Almost 80 % change their minds - around age 23-25 - the age the frontal cortex of the brain matures - but they are stuck with deformed poorly functioning bodies.
Whether this is transphobic or not, there is still no excuse for mental health professionals and physicians to allow minors to diagnose themselves. Why not help them mature with proper counseling and medication until their mental maturity can be trusted rather than butchering their bodies.
Superbly balanced analysis of a difficult twist on transgenderism, namely Rapid Onset Gender Dysphoria. Shrier's skills as an investigative reporter are evident. She offers a combination of statistical data along with a broad range of expert opinion mixed with compelling personal accounts. Particularly troubling is the suppression of voices of caution in the medical profession who choose not to simply affirm a young woman's sudden rejection of gender.
Those who feel affirmation, gender suppressing drugs, and life altering surgeries are the only answer will not want you to read this book. Understanding what causes ROGD is critical. Knowing how to deal with it may prevent damage that could be irreversible.
The Best of Times, The Worst of Times : Futures from the Frontiers of Climate Science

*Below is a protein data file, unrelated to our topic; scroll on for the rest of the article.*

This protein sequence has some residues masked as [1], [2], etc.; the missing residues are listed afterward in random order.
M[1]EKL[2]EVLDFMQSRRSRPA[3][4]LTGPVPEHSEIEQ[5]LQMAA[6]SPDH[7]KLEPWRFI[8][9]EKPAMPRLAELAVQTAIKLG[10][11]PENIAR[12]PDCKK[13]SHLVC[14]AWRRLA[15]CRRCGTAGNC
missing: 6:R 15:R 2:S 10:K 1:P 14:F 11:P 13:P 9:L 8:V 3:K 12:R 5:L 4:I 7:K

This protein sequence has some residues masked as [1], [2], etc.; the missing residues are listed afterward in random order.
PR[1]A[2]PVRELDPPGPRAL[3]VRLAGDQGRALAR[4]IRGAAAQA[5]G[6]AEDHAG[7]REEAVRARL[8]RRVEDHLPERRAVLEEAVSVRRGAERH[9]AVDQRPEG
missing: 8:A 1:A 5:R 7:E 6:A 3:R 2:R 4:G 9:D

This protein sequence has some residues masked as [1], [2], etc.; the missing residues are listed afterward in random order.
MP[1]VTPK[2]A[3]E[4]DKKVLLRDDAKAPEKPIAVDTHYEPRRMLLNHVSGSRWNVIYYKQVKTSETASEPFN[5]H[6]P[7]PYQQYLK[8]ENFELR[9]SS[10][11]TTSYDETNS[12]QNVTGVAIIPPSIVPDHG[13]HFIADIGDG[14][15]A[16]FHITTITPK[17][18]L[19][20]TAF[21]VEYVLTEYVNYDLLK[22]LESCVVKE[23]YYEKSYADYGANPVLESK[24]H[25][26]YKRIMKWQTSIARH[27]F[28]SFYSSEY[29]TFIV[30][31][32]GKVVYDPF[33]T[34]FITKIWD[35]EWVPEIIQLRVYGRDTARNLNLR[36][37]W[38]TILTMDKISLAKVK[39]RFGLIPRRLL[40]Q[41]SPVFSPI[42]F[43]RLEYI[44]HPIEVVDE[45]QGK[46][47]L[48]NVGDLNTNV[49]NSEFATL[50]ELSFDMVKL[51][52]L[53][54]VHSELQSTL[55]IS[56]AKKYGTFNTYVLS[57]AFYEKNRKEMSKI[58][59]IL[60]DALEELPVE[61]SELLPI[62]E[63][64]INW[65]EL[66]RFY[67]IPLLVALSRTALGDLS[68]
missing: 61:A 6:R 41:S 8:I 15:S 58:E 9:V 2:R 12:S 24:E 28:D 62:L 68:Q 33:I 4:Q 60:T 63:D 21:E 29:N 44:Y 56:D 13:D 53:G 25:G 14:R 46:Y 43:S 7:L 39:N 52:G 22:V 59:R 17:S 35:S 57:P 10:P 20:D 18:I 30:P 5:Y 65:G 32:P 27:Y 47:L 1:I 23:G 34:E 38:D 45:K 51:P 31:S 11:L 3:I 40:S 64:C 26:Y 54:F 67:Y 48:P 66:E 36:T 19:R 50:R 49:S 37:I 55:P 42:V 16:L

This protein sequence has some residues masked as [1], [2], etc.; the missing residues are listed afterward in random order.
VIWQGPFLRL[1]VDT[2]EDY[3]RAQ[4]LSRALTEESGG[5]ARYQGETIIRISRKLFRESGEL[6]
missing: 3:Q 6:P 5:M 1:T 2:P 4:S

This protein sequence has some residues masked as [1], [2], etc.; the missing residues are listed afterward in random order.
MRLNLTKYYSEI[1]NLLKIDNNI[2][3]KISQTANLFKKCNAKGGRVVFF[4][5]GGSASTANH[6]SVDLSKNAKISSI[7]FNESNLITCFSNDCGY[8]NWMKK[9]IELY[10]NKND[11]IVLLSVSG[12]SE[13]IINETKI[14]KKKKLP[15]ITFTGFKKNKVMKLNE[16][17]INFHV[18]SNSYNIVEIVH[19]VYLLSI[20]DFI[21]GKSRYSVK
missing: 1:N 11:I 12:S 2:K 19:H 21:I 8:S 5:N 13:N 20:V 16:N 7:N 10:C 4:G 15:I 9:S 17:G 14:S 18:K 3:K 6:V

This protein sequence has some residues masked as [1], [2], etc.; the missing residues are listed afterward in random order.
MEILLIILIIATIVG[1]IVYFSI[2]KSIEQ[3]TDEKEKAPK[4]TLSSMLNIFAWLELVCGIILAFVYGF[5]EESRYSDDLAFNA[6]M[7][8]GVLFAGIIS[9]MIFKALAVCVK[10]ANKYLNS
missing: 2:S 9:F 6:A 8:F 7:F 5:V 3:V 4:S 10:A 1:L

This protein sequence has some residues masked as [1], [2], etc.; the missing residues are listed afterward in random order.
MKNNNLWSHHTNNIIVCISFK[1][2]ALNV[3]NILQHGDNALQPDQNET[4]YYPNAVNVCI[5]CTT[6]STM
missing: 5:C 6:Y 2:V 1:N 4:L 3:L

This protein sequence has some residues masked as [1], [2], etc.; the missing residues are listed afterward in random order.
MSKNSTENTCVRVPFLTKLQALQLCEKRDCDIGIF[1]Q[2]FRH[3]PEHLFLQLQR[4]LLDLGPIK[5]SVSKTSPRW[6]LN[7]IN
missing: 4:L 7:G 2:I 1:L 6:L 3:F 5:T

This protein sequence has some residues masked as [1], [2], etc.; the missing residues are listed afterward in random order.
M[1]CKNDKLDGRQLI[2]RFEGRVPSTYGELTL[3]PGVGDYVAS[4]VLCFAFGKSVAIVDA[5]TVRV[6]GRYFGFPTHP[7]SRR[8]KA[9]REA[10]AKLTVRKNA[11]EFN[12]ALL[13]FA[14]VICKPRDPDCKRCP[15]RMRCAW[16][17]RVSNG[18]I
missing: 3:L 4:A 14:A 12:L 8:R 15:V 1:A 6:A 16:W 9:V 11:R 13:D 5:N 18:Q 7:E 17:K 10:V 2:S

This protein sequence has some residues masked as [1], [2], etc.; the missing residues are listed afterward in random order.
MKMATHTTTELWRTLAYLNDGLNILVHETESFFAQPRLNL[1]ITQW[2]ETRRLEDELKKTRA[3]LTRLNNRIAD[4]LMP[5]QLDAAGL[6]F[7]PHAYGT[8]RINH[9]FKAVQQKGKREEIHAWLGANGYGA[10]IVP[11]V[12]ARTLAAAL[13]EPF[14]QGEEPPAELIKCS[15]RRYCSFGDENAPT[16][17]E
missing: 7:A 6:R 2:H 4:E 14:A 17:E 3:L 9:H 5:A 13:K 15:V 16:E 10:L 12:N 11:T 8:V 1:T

by Paul Behrens (Author)
Academic, physicist, environmental expert and award-winning science communicator Paul Behrens presents a radical analysis of a civilisation on the brink of catastrophe. Setting out the pressing existential threats we face, he writes, in alternating chapters, of what the future could look like at its most pessimistic and hopeful. In lucid and clear-sighted prose, Behrens argues that structural problems need structural solutions, and examines critical areas in which political will is required, including women's education, food and energy security, biodiversity and economics.
'An elegant, powerful and thought-provoking book' - James Shapiro, author of Contested Will: Who Wrote Shakespeare
What a Time to be Alone : The Slumflower's guide to why you are already enough
by Chidera Eggerue (Author)